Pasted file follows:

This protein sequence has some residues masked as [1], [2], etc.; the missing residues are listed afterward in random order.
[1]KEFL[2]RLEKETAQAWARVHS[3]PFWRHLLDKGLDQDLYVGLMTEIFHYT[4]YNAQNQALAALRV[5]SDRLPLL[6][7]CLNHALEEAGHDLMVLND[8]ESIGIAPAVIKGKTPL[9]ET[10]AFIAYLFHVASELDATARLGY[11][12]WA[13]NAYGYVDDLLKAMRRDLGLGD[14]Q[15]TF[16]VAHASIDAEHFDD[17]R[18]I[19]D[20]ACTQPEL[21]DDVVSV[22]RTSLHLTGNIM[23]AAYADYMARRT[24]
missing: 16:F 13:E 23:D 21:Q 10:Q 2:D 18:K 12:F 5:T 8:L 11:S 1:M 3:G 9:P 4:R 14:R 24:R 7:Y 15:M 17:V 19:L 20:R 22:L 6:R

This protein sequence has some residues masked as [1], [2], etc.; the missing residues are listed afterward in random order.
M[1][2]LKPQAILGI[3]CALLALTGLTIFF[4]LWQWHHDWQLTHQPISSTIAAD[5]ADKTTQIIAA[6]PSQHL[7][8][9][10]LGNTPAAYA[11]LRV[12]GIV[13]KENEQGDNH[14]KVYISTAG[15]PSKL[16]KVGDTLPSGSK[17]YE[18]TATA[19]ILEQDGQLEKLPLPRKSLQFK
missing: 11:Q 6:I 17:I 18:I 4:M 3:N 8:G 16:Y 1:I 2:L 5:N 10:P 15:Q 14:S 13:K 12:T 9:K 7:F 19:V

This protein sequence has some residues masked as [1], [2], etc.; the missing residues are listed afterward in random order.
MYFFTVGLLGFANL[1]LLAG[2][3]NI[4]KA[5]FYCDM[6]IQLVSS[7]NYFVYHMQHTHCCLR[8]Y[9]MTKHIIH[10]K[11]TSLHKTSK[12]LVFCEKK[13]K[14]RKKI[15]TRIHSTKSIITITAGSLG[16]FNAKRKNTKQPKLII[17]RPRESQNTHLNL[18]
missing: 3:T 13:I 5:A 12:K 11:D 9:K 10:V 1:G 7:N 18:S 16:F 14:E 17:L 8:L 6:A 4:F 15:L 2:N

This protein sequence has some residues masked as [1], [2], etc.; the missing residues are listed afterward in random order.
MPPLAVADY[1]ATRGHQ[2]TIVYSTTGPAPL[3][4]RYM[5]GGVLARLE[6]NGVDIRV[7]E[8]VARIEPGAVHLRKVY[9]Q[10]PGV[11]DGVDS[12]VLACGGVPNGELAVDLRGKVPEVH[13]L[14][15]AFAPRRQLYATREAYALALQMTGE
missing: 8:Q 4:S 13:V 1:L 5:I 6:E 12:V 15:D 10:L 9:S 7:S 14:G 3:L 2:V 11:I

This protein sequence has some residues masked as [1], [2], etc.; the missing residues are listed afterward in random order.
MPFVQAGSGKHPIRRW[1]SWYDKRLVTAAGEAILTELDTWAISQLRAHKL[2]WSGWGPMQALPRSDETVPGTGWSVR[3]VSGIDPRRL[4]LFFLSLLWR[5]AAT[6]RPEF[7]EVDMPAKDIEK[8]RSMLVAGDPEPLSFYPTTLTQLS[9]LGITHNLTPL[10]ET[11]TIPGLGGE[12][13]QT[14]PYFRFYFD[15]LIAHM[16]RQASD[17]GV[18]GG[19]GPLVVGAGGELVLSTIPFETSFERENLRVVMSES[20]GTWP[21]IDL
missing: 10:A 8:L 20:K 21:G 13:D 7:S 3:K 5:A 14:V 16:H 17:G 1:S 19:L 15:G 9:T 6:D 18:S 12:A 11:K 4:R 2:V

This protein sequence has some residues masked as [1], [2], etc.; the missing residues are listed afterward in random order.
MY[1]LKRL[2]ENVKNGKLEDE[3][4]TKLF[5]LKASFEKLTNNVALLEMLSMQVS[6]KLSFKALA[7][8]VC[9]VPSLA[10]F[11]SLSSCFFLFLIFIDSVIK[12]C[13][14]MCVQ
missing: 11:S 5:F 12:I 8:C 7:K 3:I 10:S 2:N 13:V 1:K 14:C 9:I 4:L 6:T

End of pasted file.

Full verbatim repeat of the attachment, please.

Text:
This protein sequence has some residues masked as [1], [2], etc.; the missing residues are listed afterward in random order.
[1]KEFL[2]RLEKETAQAWARVHS[3]PFWRHLLDKGLDQDLYVGLMTEIFHYT[4]YNAQNQALAALRV[5]SDRLPLL[6][7]CLNHALEEAGHDLMVLND[8]ESIGIAPAVIKGKTPL[9]ET[10]AFIAYLFHVASELDATARLGY[11][12]WA[13]NAYGYVDDLLKAMRRDLGLGD[14]Q[15]TF[16]VAHASIDAEHFDD[17]R[18]I[19]D[20]ACTQPEL[21]DDVVSV[22]RTSLHLTGNIM[23]AAYADYMARRT[24]
missing: 16:F 13:E 23:D 21:Q 10:Q 2:D 18:K 12:F 5:T 8:L 11:S 1:M 3:G 9:P 4:R 14:R 24:R 7:Y 15:M 17:V 19:L 20:R 22:L 6:R

This protein sequence has some residues masked as [1], [2], etc.; the missing residues are listed afterward in random order.
M[1][2]LKPQAILGI[3]CALLALTGLTIFF[4]LWQWHHDWQLTHQPISSTIAAD[5]ADKTTQIIAA[6]PSQHL[7][8][9][10]LGNTPAAYA[11]LRV[12]GIV[13]KENEQGDNH[14]KVYISTAG[15]PSKL[16]KVGDTLPSGSK[17]YE[18]TATA[19]ILEQDGQLEKLPLPRKSLQFK
missing: 11:Q 6:I 17:I 18:I 4:M 3:N 8:G 16:Y 1:I 2:L 5:N 10:P 15:Q 14:S 13:K 12:T 9:K 7:F 19:V

This protein sequence has some residues masked as [1], [2], etc.; the missing residues are listed afterward in random order.
MYFFTVGLLGFANL[1]LLAG[2][3]NI[4]KA[5]FYCDM[6]IQLVSS[7]NYFVYHMQHTHCCLR[8]Y[9]MTKHIIH[10]K[11]TSLHKTSK[12]LVFCEKK[13]K[14]RKKI[15]TRIHSTKSIITITAGSLG[16]FNAKRKNTKQPKLII[17]RPRESQNTHLNL[18]
missing: 3:T 13:I 5:A 12:K 11:D 9:K 10:V 1:G 7:N 18:S 16:F 14:E 17:L 8:L 6:A 4:F 15:L 2:N

This protein sequence has some residues masked as [1], [2], etc.; the missing residues are listed afterward in random order.
MPPLAVADY[1]ATRGHQ[2]TIVYSTTGPAPL[3][4]RYM[5]GGVLARLE[6]NGVDIRV[7]E[8]VARIEPGAVHLRKVY[9]Q[10]PGV[11]DGVDS[12]VLACGGVPNGELAVDLRGKVPEVH[13]L[14][15]AFAPRRQLYATREAYALALQMTGE
missing: 8:Q 4:S 13:V 1:L 5:I 6:E 12:V 15:D 10:L 9:S 7:S 14:G 3:L 2:V 11:I

This protein sequence has some residues masked as [1], [2], etc.; the missing residues are listed afterward in random order.
MPFVQAGSGKHPIRRW[1]SWYDKRLVTAAGEAILTELDTWAISQLRAHKL[2]WSGWGPMQALPRSDETVPGTGWSVR[3]VSGIDPRRL[4]LFFLSLLWR[5]AAT[6]RPEF[7]EVDMPAKDIEK[8]RSMLVAGDPEPLSFYPTTLTQLS[9]LGITHNLTPL[10]ET[11]TIPGLGGE[12][13]QT[14]PYFRFYFD[15]LIAHM[16]RQASD[17]GV[18]GG[19]GPLVVGAGGELVLSTIPFETSFERENLRVVMSES[20]GTWP[21]IDL
missing: 10:A 8:L 20:K 21:G 13:D 7:S 3:K 5:A 14:V 16:H 17:G 1:S 19:L 15:G 9:T 6:D 18:S 12:A 11:K 4:R 2:V

This protein sequence has some residues masked as [1], [2], etc.; the missing residues are listed afterward in random order.
MY[1]LKRL[2]ENVKNGKLEDE[3][4]TKLF[5]LKASFEKLTNNVALLEMLSMQVS[6]KLSFKALA[7][8]VC[9]VPSLA[10]F[11]SLSSCFFLFLIFIDSVIK[12]C[13][14]MCVQ
missing: 11:S 5:F 12:I 8:C 7:K 3:I 10:S 2:N 13:V 1:K 14:C 9:I 4:L 6:T